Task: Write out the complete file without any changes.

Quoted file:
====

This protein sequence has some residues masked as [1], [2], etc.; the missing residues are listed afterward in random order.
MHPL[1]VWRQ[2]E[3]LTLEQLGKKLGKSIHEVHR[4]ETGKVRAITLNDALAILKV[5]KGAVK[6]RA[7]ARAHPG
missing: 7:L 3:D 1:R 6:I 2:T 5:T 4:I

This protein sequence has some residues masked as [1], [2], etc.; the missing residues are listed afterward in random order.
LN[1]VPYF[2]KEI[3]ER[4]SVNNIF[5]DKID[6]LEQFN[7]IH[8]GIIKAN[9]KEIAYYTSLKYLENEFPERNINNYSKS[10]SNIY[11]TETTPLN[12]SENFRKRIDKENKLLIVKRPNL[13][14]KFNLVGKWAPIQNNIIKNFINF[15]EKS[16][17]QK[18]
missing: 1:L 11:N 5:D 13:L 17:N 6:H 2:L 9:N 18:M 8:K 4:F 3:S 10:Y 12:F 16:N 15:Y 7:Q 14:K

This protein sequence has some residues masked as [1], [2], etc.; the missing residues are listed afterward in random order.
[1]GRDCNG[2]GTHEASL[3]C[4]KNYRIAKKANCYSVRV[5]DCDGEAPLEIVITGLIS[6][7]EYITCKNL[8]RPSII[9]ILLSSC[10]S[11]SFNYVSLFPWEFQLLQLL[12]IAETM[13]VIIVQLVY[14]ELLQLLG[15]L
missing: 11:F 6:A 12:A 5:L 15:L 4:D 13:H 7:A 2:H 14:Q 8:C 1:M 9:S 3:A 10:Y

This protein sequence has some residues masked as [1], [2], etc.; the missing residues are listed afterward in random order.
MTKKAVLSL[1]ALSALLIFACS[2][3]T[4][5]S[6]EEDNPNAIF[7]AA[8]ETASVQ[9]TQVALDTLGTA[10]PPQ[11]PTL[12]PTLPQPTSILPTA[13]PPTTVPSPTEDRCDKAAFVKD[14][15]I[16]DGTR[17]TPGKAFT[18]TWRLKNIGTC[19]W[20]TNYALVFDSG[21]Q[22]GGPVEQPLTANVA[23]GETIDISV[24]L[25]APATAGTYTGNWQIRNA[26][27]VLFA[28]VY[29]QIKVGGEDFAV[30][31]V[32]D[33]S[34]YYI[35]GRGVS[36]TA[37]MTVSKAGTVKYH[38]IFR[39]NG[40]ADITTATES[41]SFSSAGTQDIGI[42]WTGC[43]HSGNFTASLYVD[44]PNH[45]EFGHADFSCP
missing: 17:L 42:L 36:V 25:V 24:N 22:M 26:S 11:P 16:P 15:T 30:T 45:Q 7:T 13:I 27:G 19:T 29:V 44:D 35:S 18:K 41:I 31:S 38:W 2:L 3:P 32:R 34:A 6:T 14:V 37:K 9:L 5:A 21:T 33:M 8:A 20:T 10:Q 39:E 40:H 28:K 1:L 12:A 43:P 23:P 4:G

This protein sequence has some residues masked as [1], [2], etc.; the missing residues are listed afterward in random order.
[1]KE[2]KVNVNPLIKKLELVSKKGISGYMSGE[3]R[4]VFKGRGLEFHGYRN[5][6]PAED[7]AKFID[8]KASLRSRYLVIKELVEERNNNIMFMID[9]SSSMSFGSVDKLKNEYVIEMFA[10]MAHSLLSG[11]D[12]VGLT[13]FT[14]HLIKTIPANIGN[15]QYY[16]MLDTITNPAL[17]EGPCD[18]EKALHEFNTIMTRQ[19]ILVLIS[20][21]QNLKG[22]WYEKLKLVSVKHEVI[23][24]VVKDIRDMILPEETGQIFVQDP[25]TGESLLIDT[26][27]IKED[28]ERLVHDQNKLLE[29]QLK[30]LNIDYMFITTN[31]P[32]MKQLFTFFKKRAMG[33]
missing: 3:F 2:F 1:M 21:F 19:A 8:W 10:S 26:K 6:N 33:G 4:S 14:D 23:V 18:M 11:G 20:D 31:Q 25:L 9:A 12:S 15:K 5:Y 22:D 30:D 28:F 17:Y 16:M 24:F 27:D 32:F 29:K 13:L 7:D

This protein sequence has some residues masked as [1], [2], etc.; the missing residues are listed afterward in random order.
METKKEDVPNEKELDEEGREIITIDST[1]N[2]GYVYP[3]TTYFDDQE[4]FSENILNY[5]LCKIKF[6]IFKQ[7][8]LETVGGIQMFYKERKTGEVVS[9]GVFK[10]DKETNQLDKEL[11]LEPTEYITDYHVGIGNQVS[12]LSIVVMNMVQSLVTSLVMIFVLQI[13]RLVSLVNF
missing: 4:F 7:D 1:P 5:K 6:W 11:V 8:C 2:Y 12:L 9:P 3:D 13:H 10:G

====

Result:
This protein sequence has some residues masked as [1], [2], etc.; the missing residues are listed afterward in random order.
MHPL[1]VWRQ[2]E[3]LTLEQLGKKLGKSIHEVHR[4]ETGKVRAITLNDALAILKV[5]KGAVK[6]RA[7]ARAHPG
missing: 7:L 3:D 1:R 6:I 2:T 5:T 4:I

This protein sequence has some residues masked as [1], [2], etc.; the missing residues are listed afterward in random order.
LN[1]VPYF[2]KEI[3]ER[4]SVNNIF[5]DKID[6]LEQFN[7]IH[8]GIIKAN[9]KEIAYYTSLKYLENEFPERNINNYSKS[10]SNIY[11]TETTPLN[12]SENFRKRIDKENKLLIVKRPNL[13][14]KFNLVGKWAPIQNNIIKNFINF[15]EKS[16][17]QK[18]
missing: 1:L 11:N 5:D 13:L 17:N 6:H 2:L 9:N 18:M 8:K 4:F 3:S 10:Y 12:F 16:N 15:Y 7:Q 14:K

This protein sequence has some residues masked as [1], [2], etc.; the missing residues are listed afterward in random order.
[1]GRDCNG[2]GTHEASL[3]C[4]KNYRIAKKANCYSVRV[5]DCDGEAPLEIVITGLIS[6][7]EYITCKNL[8]RPSII[9]ILLSSC[10]S[11]SFNYVSLFPWEFQLLQLL[12]IAETM[13]VIIVQLVY[14]ELLQLLG[15]L
missing: 11:F 6:A 12:A 5:L 15:L 4:D 13:H 7:A 2:H 14:Q 8:C 1:M 9:S 3:A 10:Y

This protein sequence has some residues masked as [1], [2], etc.; the missing residues are listed afterward in random order.
MTKKAVLSL[1]ALSALLIFACS[2][3]T[4][5]S[6]EEDNPNAIF[7]AA[8]ETASVQ[9]TQVALDTLGTA[10]PPQ[11]PTL[12]PTLPQPTSILPTA[13]PPTTVPSPTEDRCDKAAFVKD[14][15]I[16]DGTR[17]TPGKAFT[18]TWRLKNIGTC[19]W[20]TNYALVFDSG[21]Q[22]GGPVEQPLTANVA[23]GETIDISV[24]L[25]APATAGTYTGNWQIRNA[26][27]VLFA[28]VY[29]QIKVGGEDFAV[30][31]V[32]D[33]S[34]YYI[35]GRGVS[36]TA[37]MTVSKAGTVKYH[38]IFR[39]NG[40]ADITTATES[41]SFSSAGTQDIGI[42]WTGC[43]HSGNFTASLYVD[44]PNH[45]EFGHADFSCP
missing: 17:L 42:L 36:V 25:V 24:N 22:M 26:S 11:P 16:P 15:T 30:T 45:Q 7:T 13:I 27:G 19:T 29:V 44:D 35:S 18:K 41:I 31:S 38:W 2:L 3:P 32:R 34:A 6:T 14:V 37:K 9:L 5:A 21:T 33:M 8:A 20:T 10:Q 39:E 40:H 28:K 1:L 12:A 43:P 23:P 4:G

This protein sequence has some residues masked as [1], [2], etc.; the missing residues are listed afterward in random order.
[1]KE[2]KVNVNPLIKKLELVSKKGISGYMSGE[3]R[4]VFKGRGLEFHGYRN[5][6]PAED[7]AKFID[8]KASLRSRYLVIKELVEERNNNIMFMID[9]SSSMSFGSVDKLKNEYVIEMFA[10]MAHSLLSG[11]D[12]VGLT[13]FT[14]HLIKTIPANIGN[15]QYY[16]MLDTITNPAL[17]EGPCD[18]EKALHEFNTIMTRQ[19]ILVLIS[20][21]QNLKG[22]WYEKLKLVSVKHEVI[23][24]VVKDIRDMILPEETGQIFVQDP[25]TGESLLIDT[26][27]IKED[28]ERLVHDQNKLLE[29]QLK[30]LNIDYMFITTN[31]P[32]MKQLFTFFKKRAMG[33]
missing: 3:F 2:F 1:M 21:F 19:A 8:W 10:S 26:K 6:N 33:G 4:S 14:D 23:V 18:M 11:G 20:D 31:Q 25:L 9:A 12:S 15:K 5:Y 22:D 30:D 28:F 17:Y 16:M 24:F 27:D 32:F 29:K 13:L 7:D

This protein sequence has some residues masked as [1], [2], etc.; the missing residues are listed afterward in random order.
METKKEDVPNEKELDEEGREIITIDST[1]N[2]GYVYP[3]TTYFDDQE[4]FSENILNY[5]LCKIKF[6]IFKQ[7][8]LETVGGIQMFYKERKTGEVVS[9]GVFK[10]DKETNQLDKEL[11]LEPTEYITDYHVGIGNQVS[12]LSIVVMNMVQSLVTSLVMIFVLQI[13]RLVSLVNF
missing: 4:F 7:D 1:P 5:K 6:W 11:V 8:C 2:Y 12:L 9:P 3:D 13:H 10:G